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This is a pix of our new home – well, of the apartment block – in KK. That’s Kota Kinabalu, Sabah, for those of you not familiar with the Malaysian love of acronyms.

And now the problems begin: what do I pack to take with us, when we might only be there 6 months? All my lovely reference books…how can I leave them behind? More to the point, how can I take them with me without anchoring my baggage to the tarmac under its sheer weight? Decisions, decisions…

And this photo is one my husband took in Kalimantan – the Indonesian part of Borneo. For no particular reason – I just like it. Those brown things are coconuts with the outside husk already removed.

If you don’t read fantasy, read this

The other day, I was sitting talking with a group of friends and I told a story about my childhood. One long time friend then said, “Oh, Glenda – why don’t you write that sort of thing instead of this – this other stuff?” This other stuff being fantasy. Despised pulp, less than literature, childish drivel, or whatever. What on earth can you say in reply to a remark like that?

I was on the Purple Zone this morning (the great online forum over at the website of Harper Collins Voyager Australia) and read what one writer was told when registering with the lecturer of a writing course: ‘Well, there’ll be people writing serious stuff and they may not want to read your work. But don’t worry, there’s always a couple of people writing genre stuff in each class who stick together in the corner!’

This prompted Alma Alexander/Hromic into an excellent reply on her blog.

And I feel a rant coming on, too.

We all start by reading fantasy. Cinderella. Fairy Tales. Mother Hubbard rhymes. Local stories of taking animals. All those delightful kids’ stories that have charmed generations of children, and the modern tales that are just as good. We all have a background in myths and legends from whatever the culture of our upbringing. Religious stories are – almost by definition – full of the fantastic.

Then somewhere along the line, people seem to drop out and start reading what is supposedly “real” (even though it is fiction and not real at all). Unfortunately, many do it under the mistaken belief that fantasy is only for children.

Er, why?

Because only kids have the imagination to appreciate it? Come on.

Or maybe you think fantasy is poorly written. Er, what have you been reading, ever? There is enough top notch fantasy writing out there to keep you reading a book a day for a year and never be disappointed by the quality. If this is what you think, then you are choosing the wrong books. Or is it, dare I suggest, that you actually don’t read fantasy and are just guessing???? Shakespeare wrote fantasy. So did Dante, Noel Coward, Oscar Wilde, Rushdie, Dickens, Isobelle Allende…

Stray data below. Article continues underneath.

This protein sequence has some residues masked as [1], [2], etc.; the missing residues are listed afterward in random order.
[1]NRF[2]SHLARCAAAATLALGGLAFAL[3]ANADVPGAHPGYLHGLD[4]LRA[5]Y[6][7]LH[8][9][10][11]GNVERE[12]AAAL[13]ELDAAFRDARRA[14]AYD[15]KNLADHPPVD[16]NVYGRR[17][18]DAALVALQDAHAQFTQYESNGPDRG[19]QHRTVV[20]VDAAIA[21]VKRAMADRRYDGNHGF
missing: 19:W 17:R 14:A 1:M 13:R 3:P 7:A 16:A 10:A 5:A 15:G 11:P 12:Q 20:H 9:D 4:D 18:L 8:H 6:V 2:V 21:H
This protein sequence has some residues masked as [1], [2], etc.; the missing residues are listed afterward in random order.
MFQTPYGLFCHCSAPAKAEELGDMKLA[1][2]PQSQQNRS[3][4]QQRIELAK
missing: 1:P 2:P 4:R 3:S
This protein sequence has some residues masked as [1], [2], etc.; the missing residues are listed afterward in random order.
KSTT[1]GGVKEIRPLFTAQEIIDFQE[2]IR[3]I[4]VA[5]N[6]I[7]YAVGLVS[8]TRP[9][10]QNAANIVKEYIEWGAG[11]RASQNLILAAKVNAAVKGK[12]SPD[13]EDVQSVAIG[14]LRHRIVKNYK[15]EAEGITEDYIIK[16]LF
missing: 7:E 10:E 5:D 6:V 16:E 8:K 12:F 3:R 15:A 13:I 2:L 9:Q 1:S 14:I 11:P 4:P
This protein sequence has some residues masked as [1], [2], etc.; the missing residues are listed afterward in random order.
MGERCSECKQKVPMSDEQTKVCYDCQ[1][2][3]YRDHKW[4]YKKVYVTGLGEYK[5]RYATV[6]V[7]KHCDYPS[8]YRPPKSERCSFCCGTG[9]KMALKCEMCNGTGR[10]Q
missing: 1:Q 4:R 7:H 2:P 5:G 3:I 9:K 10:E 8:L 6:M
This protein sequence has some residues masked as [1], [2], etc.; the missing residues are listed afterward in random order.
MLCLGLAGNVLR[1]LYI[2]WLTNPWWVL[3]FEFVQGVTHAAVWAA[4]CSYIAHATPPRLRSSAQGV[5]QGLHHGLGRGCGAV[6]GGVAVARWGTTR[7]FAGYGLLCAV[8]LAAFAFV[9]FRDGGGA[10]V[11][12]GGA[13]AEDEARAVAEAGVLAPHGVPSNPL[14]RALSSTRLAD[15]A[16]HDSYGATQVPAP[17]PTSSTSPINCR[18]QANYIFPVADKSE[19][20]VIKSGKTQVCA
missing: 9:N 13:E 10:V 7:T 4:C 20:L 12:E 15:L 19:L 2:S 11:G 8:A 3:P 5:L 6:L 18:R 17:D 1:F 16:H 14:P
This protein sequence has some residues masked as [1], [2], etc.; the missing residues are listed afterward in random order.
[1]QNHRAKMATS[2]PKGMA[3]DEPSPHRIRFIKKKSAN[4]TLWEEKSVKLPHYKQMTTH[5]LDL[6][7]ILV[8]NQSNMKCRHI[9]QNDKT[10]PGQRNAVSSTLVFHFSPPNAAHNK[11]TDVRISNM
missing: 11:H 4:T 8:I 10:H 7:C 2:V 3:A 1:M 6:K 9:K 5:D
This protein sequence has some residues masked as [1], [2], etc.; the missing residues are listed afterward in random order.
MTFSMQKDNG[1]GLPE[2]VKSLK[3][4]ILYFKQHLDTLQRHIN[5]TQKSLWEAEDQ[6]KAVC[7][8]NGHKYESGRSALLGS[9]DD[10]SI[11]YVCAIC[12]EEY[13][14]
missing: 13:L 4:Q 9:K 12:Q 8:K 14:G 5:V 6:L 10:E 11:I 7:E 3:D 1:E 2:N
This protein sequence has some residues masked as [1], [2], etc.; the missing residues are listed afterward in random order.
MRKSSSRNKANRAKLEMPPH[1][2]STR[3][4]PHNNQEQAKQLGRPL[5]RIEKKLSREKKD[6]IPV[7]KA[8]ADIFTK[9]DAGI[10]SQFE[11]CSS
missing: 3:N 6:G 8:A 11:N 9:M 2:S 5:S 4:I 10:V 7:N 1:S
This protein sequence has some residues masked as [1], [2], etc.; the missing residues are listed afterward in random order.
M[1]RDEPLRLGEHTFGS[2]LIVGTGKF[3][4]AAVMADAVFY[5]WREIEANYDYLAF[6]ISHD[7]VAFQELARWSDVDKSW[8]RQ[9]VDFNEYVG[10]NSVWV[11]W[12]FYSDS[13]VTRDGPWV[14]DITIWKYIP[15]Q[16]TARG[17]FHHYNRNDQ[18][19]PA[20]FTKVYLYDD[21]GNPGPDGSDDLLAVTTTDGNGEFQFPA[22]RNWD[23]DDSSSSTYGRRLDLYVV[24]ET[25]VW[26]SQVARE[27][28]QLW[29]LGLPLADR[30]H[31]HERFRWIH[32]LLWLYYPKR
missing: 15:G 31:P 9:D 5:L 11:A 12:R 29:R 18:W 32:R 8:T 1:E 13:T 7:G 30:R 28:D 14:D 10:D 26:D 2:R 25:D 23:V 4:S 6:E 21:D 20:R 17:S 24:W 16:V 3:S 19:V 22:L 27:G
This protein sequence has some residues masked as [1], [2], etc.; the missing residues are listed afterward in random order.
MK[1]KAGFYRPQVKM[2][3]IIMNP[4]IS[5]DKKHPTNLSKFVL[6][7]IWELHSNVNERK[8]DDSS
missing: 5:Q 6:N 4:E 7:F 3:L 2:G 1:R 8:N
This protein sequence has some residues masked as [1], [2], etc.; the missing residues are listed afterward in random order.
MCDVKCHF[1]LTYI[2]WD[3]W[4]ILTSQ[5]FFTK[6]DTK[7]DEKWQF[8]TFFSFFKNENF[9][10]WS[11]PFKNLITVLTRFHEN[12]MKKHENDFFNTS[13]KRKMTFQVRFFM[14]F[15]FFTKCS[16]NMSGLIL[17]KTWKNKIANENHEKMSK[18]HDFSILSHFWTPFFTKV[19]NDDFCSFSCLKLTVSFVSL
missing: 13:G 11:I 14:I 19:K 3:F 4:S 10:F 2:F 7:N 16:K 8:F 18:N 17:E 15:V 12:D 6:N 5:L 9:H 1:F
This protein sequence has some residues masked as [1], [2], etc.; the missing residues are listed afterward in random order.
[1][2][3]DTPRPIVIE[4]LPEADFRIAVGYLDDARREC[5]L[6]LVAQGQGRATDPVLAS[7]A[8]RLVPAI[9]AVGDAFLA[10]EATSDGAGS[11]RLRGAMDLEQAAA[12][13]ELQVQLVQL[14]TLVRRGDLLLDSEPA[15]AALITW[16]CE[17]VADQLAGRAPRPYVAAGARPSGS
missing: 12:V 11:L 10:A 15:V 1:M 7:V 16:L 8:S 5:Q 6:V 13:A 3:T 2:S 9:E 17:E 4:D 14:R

Maybe you think that when you’ve read one fantasy book, you’ve read them all? Excuse me while I roll around the floor laughing. That’s like saying I don’t watch TV/go to the movies because it’s all the same. Fantasy can be modern, medieval, ancient, futuristic. It can be in this world or any other. It can be sad, funny, tragic, happy, violent or romantic; it can be about love or war or passion or principles or education or …anything.

Maybe you think fantasy has no relevance to your world. Rubbish. That’s like saying we have nothing to learn from “Animal Farm” because it was all about animals. Of that Tolkien had nothing to say about the human spirit because he wrote about Hobbits and Middle Earth. All modern successful fantasy books are successful because people can relate to the story they tell.

There was a lovely article in The Guardian (Saturday January 21, 2006) where an author, Francesca Simon, (who loves “literature”) and her son (who loves fantasy) challenge one another to read the other’s favourite. Mother heads off to read Robin Hobb’s Assassin trilogy. Son ends up with Trollope.

End of experiment: son is absolutely sure Barchester Towers is not for him. Mother is hooked on Robin Hobb and goes out to buy the next book in the trilogy. It was no contest.

I have nothing to be ashamed of because I write fantasy.

And you – if you have never read it, you don’t know what you’re missing. If you tried once and hated it, then try again. You didn’t give up on mainstream books because you happened to hate one, did you? That’s like giving up on oranges because you had one sour one.

And bear in mind, we fantasy readers and writers do get tired of being scorned by people who don’t even read the genre.

Landing on a road

My husband just came back from Kalimantan in Bornean Indonesia. He took a plane from Banjarmasin to a place with the unlikely name of Slippery Rock (in translation). As the twin-engined prop came in to land, he realised they were coming down on the road…

There was a policeman at either end of the “runway” to stop the traffic. Guess that’s what is known as an economical use of facilities.

And out on the blogs there is some tearing of hair over UK’s plan to introduce ID cards. Can’t be done, say some! Why, every time you lose a card, get married, die, change your name, change your address, get older, etc you have to alter the card…how will the registration offices cope? And how will the guy on the street cope with having to produce the card every time they do something? Reading Charlie’s Diary (Charles Stross the Sf writer), you’d swear they were right. It sounds like an impossible task.

And then you realise, hey, wait a moment. Malaysia does that. In fact, we have just re-done all Identity Cards to go from the old type to the new computer chip “smart” cards for everyone over 12 years old. We have to produce the darn thing to open an account, get a license, buy a house, vote, register for anything at all, go to a hospital, enter a govt office…the list is quite endless. And we do it. It’s second nature.